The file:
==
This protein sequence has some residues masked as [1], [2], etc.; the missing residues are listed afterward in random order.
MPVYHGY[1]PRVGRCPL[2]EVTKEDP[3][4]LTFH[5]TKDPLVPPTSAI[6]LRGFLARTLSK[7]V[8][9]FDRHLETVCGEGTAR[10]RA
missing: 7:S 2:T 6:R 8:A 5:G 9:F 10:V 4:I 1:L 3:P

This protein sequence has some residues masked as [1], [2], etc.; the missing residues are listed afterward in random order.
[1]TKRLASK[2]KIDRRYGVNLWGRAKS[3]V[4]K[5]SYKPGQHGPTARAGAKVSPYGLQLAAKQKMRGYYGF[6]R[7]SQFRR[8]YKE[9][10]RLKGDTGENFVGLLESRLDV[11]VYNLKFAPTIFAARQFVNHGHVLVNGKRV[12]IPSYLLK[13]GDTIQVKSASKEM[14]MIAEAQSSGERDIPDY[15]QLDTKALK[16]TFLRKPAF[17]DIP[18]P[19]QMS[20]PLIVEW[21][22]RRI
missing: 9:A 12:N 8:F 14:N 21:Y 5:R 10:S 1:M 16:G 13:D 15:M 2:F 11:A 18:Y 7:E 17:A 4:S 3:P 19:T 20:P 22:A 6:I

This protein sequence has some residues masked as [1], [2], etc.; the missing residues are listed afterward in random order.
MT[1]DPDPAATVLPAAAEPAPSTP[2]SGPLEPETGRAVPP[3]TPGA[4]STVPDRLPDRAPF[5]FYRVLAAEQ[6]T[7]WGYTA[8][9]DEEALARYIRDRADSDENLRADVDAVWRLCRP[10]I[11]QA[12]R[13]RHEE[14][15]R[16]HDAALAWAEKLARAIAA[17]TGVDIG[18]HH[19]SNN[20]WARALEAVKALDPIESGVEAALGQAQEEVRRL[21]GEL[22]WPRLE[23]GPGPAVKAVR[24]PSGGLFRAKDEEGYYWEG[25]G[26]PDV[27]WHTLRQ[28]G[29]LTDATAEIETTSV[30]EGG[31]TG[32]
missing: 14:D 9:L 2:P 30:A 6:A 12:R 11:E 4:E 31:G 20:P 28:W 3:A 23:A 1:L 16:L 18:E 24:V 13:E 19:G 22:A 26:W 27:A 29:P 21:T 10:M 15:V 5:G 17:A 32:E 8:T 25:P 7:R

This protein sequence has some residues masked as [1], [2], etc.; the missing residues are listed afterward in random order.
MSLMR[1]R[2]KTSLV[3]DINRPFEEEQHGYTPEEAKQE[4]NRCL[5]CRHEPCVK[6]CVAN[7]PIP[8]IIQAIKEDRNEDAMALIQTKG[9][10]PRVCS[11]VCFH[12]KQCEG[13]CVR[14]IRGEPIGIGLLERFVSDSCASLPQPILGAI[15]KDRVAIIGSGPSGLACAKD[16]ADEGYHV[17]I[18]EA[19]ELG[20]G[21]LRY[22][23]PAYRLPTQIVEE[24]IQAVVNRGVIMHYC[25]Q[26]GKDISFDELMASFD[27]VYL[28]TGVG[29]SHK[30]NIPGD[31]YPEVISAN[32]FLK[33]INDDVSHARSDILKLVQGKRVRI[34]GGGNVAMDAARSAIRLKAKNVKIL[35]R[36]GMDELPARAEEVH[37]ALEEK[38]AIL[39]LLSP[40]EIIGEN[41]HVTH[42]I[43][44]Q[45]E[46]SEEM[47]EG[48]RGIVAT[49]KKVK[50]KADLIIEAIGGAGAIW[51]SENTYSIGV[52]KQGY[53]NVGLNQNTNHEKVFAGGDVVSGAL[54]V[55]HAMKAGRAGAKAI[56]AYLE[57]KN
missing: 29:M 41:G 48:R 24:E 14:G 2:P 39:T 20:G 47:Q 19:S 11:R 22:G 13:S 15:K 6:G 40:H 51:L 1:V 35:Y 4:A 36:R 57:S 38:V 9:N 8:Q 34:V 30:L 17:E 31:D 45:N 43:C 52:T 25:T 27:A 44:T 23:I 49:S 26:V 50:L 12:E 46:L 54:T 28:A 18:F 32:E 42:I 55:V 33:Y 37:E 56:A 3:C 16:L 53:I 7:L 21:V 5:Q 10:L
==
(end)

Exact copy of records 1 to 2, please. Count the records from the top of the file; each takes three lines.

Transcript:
This protein sequence has some residues masked as [1], [2], etc.; the missing residues are listed afterward in random order.
MPVYHGY[1]PRVGRCPL[2]EVTKEDP[3][4]LTFH[5]TKDPLVPPTSAI[6]LRGFLARTLSK[7]V[8][9]FDRHLETVCGEGTAR[10]RA
missing: 7:S 2:T 6:R 8:A 5:G 9:F 10:V 4:I 1:L 3:P

This protein sequence has some residues masked as [1], [2], etc.; the missing residues are listed afterward in random order.
[1]TKRLASK[2]KIDRRYGVNLWGRAKS[3]V[4]K[5]SYKPGQHGPTARAGAKVSPYGLQLAAKQKMRGYYGF[6]R[7]SQFRR[8]YKE[9][10]RLKGDTGENFVGLLESRLDV[11]VYNLKFAPTIFAARQFVNHGHVLVNGKRV[12]IPSYLLK[13]GDTIQVKSASKEM[14]MIAEAQSSGERDIPDY[15]QLDTKALK[16]TFLRKPAF[17]DIP[18]P[19]QMS[20]PLIVEW[21][22]RRI
missing: 9:A 12:N 8:F 14:N 21:Y 5:R 10:S 1:M 16:G 13:D 15:M 2:F 11:A 18:Y 7:E 17:A 4:S 3:P 19:T 20:P 22:A 6:I